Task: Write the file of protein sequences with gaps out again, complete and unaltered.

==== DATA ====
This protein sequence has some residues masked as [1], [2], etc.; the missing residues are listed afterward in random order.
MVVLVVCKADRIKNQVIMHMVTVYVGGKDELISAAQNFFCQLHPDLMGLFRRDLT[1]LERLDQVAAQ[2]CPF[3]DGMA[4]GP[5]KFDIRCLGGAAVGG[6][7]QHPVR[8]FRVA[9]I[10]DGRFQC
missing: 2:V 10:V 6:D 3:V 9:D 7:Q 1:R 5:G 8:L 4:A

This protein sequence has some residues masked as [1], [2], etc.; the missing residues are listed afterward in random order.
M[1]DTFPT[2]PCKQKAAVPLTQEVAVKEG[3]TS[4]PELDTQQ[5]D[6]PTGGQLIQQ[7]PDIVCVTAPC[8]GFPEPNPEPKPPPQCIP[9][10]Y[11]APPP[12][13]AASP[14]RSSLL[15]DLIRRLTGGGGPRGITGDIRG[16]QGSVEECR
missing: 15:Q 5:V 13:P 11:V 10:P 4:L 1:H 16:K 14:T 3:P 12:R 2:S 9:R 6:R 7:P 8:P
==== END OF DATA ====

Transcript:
This protein sequence has some residues masked as [1], [2], etc.; the missing residues are listed afterward in random order.
MVVLVVCKADRIKNQVIMHMVTVYVGGKDELISAAQNFFCQLHPDLMGLFRRDLT[1]LERLDQVAAQ[2]CPF[3]DGMA[4]GP[5]KFDIRCLGGAAVGG[6][7]QHPVR[8]FRVA[9]I[10]DGRFQC
missing: 2:V 10:V 6:D 3:V 9:D 7:Q 1:R 5:G 8:L 4:A

This protein sequence has some residues masked as [1], [2], etc.; the missing residues are listed afterward in random order.
M[1]DTFPT[2]PCKQKAAVPLTQEVAVKEG[3]TS[4]PELDTQQ[5]D[6]PTGGQLIQQ[7]PDIVCVTAPC[8]GFPEPNPEPKPPPQCIP[9][10]Y[11]APPP[12][13]AASP[14]RSSLL[15]DLIRRLTGGGGPRGITGDIRG[16]QGSVEECR
missing: 15:Q 5:V 13:P 11:V 10:P 4:L 1:H 16:K 14:T 3:P 12:R 2:S 9:R 6:R 7:P 8:P